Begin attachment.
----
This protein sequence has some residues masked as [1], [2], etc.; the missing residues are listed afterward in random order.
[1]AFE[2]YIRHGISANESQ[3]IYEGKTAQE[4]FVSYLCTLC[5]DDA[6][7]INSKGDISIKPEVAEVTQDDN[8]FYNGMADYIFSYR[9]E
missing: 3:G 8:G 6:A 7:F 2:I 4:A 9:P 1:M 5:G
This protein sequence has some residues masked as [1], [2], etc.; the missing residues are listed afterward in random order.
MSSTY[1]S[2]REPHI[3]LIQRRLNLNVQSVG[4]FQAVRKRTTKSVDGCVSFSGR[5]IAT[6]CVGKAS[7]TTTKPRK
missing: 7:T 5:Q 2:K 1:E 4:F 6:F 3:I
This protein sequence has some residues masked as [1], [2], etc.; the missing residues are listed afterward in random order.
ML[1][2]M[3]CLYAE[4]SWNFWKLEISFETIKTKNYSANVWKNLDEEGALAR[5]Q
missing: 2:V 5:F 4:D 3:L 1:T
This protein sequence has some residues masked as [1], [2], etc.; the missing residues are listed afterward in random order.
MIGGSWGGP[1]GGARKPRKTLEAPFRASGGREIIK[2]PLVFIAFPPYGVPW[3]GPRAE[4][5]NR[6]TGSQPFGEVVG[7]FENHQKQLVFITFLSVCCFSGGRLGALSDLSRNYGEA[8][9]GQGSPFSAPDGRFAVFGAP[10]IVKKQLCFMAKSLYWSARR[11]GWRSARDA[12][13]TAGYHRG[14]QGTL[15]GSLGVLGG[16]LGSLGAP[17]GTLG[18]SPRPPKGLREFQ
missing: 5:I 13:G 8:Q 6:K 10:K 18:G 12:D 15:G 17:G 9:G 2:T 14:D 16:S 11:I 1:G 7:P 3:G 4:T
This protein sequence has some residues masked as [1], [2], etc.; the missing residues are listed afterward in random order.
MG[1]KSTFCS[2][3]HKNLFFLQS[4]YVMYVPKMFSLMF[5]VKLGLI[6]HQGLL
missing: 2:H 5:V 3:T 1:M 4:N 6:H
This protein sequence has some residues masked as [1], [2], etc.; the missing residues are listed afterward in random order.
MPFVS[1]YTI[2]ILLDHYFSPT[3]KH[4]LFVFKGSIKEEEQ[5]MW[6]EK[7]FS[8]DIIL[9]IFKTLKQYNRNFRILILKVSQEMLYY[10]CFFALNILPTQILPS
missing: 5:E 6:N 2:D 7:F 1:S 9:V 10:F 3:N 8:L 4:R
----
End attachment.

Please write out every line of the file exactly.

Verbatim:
This protein sequence has some residues masked as [1], [2], etc.; the missing residues are listed afterward in random order.
[1]AFE[2]YIRHGISANESQ[3]IYEGKTAQE[4]FVSYLCTLC[5]DDA[6][7]INSKGDISIKPEVAEVTQDDN[8]FYNGMADYIFSYR[9]E
missing: 3:G 8:G 6:A 7:F 2:I 4:A 9:P 1:M 5:G
This protein sequence has some residues masked as [1], [2], etc.; the missing residues are listed afterward in random order.
MSSTY[1]S[2]REPHI[3]LIQRRLNLNVQSVG[4]FQAVRKRTTKSVDGCVSFSGR[5]IAT[6]CVGKAS[7]TTTKPRK
missing: 7:T 5:Q 2:K 1:E 4:F 6:F 3:I
This protein sequence has some residues masked as [1], [2], etc.; the missing residues are listed afterward in random order.
ML[1][2]M[3]CLYAE[4]SWNFWKLEISFETIKTKNYSANVWKNLDEEGALAR[5]Q
missing: 2:V 5:F 4:D 3:L 1:T
This protein sequence has some residues masked as [1], [2], etc.; the missing residues are listed afterward in random order.
MIGGSWGGP[1]GGARKPRKTLEAPFRASGGREIIK[2]PLVFIAFPPYGVPW[3]GPRAE[4][5]NR[6]TGSQPFGEVVG[7]FENHQKQLVFITFLSVCCFSGGRLGALSDLSRNYGEA[8][9]GQGSPFSAPDGRFAVFGAP[10]IVKKQLCFMAKSLYWSARR[11]GWRSARDA[12][13]TAGYHRG[14]QGTL[15]GSLGVLGG[16]LGSLGAP[17]GTLG[18]SPRPPKGLREFQ
missing: 5:I 13:G 8:Q 6:K 10:K 18:G 12:D 15:G 17:G 9:G 2:T 14:D 16:S 11:I 1:G 7:P 3:G 4:T
This protein sequence has some residues masked as [1], [2], etc.; the missing residues are listed afterward in random order.
MG[1]KSTFCS[2][3]HKNLFFLQS[4]YVMYVPKMFSLMF[5]VKLGLI[6]HQGLL
missing: 2:H 5:V 3:T 1:M 4:N 6:H
This protein sequence has some residues masked as [1], [2], etc.; the missing residues are listed afterward in random order.
MPFVS[1]YTI[2]ILLDHYFSPT[3]KH[4]LFVFKGSIKEEEQ[5]MW[6]EK[7]FS[8]DIIL[9]IFKTLKQYNRNFRILILKVSQEMLYY[10]CFFALNILPTQILPS
missing: 5:E 6:N 2:D 7:F 1:S 9:V 10:F 3:N 8:L 4:R